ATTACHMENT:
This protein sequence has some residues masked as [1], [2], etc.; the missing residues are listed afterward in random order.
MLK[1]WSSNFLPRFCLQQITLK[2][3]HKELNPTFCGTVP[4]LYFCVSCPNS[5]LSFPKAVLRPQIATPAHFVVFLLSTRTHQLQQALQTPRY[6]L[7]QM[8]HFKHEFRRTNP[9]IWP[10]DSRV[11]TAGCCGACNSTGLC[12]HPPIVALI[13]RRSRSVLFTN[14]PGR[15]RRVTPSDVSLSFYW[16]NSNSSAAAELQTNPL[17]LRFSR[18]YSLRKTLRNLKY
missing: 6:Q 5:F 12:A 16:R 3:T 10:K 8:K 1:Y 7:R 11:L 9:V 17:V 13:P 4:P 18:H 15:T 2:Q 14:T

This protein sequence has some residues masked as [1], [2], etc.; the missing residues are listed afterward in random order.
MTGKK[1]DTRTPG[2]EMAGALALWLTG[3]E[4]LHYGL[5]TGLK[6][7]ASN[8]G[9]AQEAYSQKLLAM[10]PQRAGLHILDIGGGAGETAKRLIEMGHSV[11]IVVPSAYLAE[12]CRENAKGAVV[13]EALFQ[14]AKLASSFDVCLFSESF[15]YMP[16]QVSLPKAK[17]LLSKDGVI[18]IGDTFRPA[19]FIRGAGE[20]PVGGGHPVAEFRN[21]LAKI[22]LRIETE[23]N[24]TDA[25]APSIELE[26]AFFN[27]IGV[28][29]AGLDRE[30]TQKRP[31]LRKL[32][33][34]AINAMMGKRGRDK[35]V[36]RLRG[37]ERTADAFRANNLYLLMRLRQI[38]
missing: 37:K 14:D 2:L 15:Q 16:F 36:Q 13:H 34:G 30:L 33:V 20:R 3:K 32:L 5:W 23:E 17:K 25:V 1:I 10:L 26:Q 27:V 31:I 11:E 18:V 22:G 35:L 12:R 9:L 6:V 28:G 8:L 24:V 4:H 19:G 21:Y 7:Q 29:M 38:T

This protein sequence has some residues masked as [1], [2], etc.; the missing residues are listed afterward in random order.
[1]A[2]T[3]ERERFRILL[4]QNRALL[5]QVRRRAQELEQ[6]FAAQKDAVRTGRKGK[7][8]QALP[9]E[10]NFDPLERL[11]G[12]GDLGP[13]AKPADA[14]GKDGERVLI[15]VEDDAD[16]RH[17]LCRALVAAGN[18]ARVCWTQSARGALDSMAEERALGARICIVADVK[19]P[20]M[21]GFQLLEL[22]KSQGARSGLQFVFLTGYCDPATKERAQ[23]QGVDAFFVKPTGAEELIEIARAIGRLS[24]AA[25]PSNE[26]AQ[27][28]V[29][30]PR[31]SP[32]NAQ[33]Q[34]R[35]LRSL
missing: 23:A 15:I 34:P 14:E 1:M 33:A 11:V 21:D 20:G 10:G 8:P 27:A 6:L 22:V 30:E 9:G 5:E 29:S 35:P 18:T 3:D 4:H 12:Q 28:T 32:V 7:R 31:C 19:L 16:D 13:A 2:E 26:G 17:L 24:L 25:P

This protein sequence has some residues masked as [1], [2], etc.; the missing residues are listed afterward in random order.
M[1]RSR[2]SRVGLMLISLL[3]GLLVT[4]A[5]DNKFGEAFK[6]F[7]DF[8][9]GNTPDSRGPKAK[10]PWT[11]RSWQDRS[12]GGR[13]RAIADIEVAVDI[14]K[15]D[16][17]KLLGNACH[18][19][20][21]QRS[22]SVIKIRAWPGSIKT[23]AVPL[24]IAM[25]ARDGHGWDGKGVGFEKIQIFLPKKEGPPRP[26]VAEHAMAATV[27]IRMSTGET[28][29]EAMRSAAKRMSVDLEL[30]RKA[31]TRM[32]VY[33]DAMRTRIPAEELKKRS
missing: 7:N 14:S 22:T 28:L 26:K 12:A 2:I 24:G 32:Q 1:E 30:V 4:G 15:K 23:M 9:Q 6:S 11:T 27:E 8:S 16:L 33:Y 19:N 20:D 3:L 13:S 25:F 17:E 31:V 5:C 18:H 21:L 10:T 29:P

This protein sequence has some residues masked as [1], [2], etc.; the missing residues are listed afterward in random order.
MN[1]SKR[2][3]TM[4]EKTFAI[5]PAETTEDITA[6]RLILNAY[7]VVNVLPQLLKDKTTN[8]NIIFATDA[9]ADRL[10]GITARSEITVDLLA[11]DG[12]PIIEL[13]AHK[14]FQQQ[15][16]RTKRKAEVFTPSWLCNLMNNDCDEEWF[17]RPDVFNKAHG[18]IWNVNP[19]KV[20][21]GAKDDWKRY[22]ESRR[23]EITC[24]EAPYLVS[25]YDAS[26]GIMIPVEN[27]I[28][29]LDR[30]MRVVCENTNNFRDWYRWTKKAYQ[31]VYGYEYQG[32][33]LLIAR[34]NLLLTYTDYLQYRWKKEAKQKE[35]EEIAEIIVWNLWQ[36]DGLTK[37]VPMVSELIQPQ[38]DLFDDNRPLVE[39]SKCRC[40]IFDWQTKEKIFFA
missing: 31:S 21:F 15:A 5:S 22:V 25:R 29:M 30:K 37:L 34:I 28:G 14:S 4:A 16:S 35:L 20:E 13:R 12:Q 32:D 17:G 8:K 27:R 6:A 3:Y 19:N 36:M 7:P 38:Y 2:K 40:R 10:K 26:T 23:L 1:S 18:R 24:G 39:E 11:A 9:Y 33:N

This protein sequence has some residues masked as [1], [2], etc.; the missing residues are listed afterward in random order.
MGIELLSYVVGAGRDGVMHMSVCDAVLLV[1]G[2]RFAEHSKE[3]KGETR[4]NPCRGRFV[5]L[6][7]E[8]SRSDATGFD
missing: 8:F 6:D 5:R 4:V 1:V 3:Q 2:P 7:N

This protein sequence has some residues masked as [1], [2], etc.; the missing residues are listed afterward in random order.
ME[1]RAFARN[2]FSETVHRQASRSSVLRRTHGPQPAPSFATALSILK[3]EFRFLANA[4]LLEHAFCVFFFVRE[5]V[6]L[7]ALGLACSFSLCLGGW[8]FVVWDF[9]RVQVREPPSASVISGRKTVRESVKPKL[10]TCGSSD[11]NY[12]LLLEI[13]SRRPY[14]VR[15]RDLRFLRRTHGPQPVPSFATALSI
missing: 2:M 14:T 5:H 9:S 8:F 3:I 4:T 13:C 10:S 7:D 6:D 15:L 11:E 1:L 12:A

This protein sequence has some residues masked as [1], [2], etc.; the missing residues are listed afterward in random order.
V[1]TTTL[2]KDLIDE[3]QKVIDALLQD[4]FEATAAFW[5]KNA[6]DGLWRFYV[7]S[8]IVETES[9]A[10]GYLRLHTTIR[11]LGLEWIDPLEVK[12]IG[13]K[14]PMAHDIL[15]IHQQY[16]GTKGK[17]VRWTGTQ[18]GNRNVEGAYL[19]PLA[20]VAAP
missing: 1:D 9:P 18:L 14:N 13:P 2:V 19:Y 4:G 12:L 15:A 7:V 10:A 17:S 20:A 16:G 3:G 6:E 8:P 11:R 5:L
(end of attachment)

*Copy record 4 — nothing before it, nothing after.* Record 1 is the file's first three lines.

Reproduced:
This protein sequence has some residues masked as [1], [2], etc.; the missing residues are listed afterward in random order.
M[1]RSR[2]SRVGLMLISLL[3]GLLVT[4]A[5]DNKFGEAFK[6]F[7]DF[8][9]GNTPDSRGPKAK[10]PWT[11]RSWQDRS[12]GGR[13]RAIADIEVAVDI[14]K[15]D[16][17]KLLGNACH[18][19][20][21]QRS[22]SVIKIRAWPGSIKT[23]AVPL[24]IAM[25]ARDGHGWDGKGVGFEKIQIFLPKKEGPPRP[26]VAEHAMAATV[27]IRMSTGET[28][29]EAMRSAAKRMSVDLEL[30]RKA[31]TRM[32]VY[33]DAMRTRIPAEELKKRS
missing: 7:N 14:S 22:T 28:L 26:K 12:A 2:I 24:G 32:Q 1:E 30:V 4:G 15:K 23:M 9:Q 6:S 11:T 27:E 8:S 16:L 33:Y 19:N 20:D 3:L 13:S 25:F 17:E 31:V 5:C 18:H 21:L 10:T 29:P